Gaslighting: This is a form is emotional manipulation that undermines the victim’s perceived reality. A gaslighter will attempt to convince their target that they are overreacting or misunderstanding the situation. These behaviors sow doubt into our confidence and ability to make decisions concerning the therapeutic relationship. We may even begin to feel guilty for speaking out against their behavior in the first place.

Boundary pushing: Offenders will attempt to gauge their subject’s acceptance of predatory behavior by slowly pushing into their boundaries to determine how they may react to further manipulation or maltreatment. It is important that we have clearly defined boundaries to protect our physical and mental health.

Requesting photos: Allowing customers to select their practitioner through a lineup of photos is a common practice in illegal brothels or trafficking fronts. If a client requests a photo of their therapist while scheduling an appointment, it is likely they have ill intentions.

Trying to figure out if you are a victim of sexual solicitation or predatory behavior can be a daunting task. Fortunately, there a few simple practices you can put in place to help protect your personal safety. Having clearly defined policies and screening processes in place can help establish an environment that is less permissible for predatory behavior.

Screening Process

Screening clients allows us the opportunity to recognize the red flags of sexual solicitors before they get onto our table. By vetting potential clients, we can determine if their intentions are legitimate or if they are seeking illegal services.

There are three things we should ask every client before scheduling an appointment with them:

1. “How did you come across my information, specifically?”

Were they searching for deep tissue massage or for a nuru massage, an erotic massage that includes full body, skin-to-skin contact?

2. “What are your treatment goals?”

Are they seeking pain relief and stress management or a “full-body release”? The latter is a common phrase used when searching for a “happy ending.”

3. “Have you ever had a professional massage before? If so, where?”

We want to determine what their previous experiences with massage therapy have been and establish expectations. While the term “massage parlor” may be used innocently, the term is often associated with illegal practices. Depending on their answer to question 3, some follow-up questions may be warranted.

Clearly Post Your Policies

One of the ways to establish yourself as a professional and legitimate business is to have clearly posted policies.

Policies set transparent standards while creating accountability and establishing expectations within the client-therapist relationship. If there were ever a policy violation, terminating the therapeutic relationship or refusing service would be made with ease by have communicated reasonable cause.

If you are an employee, it’s a good idea to determine whether your workplace has a sexual harassment policy in place. The good news is that many companies have policies in place to help keep their employees safe from sexual predators.

If you experience predatory behavior by a client, end the session immediately. If you work in a multi-massage therapist practice, reach out to your leadership immediately so this person can’t book with one of your colleagues.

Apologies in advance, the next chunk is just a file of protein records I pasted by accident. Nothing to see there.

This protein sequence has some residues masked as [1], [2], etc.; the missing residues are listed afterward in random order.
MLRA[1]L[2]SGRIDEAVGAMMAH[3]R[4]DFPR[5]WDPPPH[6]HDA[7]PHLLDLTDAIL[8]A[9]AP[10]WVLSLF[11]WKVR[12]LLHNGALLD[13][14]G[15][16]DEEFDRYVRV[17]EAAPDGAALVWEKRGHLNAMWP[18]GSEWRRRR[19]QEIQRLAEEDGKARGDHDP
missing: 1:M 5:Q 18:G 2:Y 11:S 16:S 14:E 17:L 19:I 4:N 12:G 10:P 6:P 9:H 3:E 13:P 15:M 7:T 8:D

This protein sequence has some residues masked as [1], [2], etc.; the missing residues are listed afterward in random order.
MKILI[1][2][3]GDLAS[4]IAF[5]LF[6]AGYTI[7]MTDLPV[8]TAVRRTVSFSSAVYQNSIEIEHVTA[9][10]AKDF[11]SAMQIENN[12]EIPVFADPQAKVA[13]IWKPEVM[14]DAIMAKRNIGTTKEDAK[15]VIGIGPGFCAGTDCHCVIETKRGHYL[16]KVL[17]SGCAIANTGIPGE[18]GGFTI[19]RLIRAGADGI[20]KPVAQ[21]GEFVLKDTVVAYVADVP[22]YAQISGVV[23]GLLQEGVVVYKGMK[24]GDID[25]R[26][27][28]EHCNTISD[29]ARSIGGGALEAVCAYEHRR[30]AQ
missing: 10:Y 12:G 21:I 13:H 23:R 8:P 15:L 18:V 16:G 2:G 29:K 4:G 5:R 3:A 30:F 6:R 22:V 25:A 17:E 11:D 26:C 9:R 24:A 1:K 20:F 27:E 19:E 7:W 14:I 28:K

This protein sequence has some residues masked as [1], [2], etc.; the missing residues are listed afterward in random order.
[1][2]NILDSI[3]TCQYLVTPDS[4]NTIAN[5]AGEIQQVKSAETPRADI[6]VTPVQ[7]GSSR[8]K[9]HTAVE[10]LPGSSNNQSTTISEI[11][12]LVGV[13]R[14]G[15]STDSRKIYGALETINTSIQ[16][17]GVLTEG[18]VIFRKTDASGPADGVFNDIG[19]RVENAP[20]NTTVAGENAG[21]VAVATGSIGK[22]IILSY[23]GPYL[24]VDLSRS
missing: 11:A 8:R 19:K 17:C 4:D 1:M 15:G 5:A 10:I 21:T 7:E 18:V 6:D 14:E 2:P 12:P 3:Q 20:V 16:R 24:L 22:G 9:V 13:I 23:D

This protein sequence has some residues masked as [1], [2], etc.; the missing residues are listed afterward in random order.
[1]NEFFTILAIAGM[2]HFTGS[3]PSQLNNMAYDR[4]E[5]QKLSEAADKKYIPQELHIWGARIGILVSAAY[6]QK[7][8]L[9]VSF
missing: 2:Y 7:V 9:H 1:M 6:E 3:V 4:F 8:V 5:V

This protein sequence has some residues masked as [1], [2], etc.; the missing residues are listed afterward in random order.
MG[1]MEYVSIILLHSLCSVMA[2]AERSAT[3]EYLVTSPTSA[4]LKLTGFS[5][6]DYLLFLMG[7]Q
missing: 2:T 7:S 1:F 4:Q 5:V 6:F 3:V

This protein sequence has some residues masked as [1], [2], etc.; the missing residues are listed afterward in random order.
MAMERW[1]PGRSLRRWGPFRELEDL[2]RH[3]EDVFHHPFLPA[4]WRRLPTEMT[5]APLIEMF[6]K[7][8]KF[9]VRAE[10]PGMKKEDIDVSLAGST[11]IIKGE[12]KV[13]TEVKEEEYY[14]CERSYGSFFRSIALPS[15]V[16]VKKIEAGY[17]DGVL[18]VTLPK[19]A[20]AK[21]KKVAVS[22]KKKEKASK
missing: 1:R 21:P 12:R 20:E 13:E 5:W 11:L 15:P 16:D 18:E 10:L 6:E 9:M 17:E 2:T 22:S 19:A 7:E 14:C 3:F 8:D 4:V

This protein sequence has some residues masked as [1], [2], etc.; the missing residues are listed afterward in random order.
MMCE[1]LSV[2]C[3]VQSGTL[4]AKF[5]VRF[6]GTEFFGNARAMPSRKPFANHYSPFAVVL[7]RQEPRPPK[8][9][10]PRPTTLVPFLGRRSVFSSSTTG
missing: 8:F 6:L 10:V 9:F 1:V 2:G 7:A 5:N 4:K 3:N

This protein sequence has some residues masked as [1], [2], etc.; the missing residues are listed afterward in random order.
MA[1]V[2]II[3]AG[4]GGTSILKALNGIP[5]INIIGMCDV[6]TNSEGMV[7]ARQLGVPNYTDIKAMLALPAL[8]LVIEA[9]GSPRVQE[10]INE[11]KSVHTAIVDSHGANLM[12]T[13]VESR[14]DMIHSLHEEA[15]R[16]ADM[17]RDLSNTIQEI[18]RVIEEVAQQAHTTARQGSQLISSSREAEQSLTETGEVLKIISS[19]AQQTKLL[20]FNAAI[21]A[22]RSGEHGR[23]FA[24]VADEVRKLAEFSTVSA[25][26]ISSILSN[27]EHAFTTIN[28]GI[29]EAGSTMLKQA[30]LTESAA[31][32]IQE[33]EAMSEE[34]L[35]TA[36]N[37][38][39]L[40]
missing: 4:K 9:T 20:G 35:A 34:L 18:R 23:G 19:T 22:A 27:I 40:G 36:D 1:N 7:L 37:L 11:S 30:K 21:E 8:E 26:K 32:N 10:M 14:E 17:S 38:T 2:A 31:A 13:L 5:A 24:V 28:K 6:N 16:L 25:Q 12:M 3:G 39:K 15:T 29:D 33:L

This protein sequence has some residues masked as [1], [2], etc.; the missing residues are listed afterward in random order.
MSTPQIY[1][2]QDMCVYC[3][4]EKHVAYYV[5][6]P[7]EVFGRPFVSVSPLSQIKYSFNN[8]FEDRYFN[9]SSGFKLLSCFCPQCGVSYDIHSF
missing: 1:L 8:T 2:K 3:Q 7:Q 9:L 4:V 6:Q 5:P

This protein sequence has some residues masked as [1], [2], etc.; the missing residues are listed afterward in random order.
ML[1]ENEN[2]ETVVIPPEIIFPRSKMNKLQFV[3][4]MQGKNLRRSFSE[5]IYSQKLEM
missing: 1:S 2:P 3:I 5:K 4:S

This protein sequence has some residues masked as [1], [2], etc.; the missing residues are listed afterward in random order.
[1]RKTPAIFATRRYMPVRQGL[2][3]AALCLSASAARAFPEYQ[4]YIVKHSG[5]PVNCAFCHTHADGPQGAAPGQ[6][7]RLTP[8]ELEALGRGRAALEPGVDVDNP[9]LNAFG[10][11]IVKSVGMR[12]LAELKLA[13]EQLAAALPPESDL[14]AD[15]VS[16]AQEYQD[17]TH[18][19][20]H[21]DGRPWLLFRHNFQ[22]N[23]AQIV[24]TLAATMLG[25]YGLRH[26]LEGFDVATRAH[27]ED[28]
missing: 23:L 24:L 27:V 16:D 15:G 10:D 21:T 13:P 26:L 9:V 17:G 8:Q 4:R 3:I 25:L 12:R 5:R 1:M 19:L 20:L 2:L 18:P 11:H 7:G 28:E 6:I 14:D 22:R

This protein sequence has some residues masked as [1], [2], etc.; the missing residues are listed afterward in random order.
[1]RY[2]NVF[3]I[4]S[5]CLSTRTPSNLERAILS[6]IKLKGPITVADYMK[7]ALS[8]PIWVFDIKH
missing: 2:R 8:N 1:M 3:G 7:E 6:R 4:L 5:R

Destigmatizing the Industry

Many massage therapists are dealing with sexual harassment. However, the stories of the victims are not being valued.

My hope is that through the power of education and awareness, we can begin to destigmatize the massage industry. It is important that we educate the public on what massage therapy and is not; that we call out these problematic clichés that endanger the vulnerable public as well as massage therapists; and that we allow therapists the space needed to speak out against harassment they may experience, while supporting them as best we can.

Massage therapy has become a multimillion-dollar industry and often a source of relief for physically deprived, lonely individuals. It is important that we have a clear distinction between massage and prostitution. However, not everyone is aware of this difference.

Join the Community

Join the Facebook communityLMTs For Zero Tolerance. This group was created to be a safe space for massage therapists to speak out against or seek advice pertaining to harassment. The intention is to share resources and support to assist each other in navigating the dangers that are associated with sexual solicitation.

Together, we can build each other up, create higher industry standards and reduce the stigma that plagues our industry.

Editor’s note: This is the first of three articles in a series, by Priscilla Fleming, that will address safety issues in the massage therapy industry. Part Two will run on Feb. 1 and Part Three will run on March 1.

Priscilla Fleming

About the Author

Priscilla Fleming, LMBT, NMT, APCE, is an educator, author and massage therapist practicing in North Carolina. Her ethics course Safety and Solicitation – Gaslighting & Power Dynamics was created after her own experiences with sexual harassment in the industry. This National Certification Board for Therapeutic Massage and Bodywork-approved course is designed to give therapists the tools to confidently screen new clients, recognize the signs of sexual solicitors, and professionally decline clients or terminate the relationship with a client that makes you uncomfortable.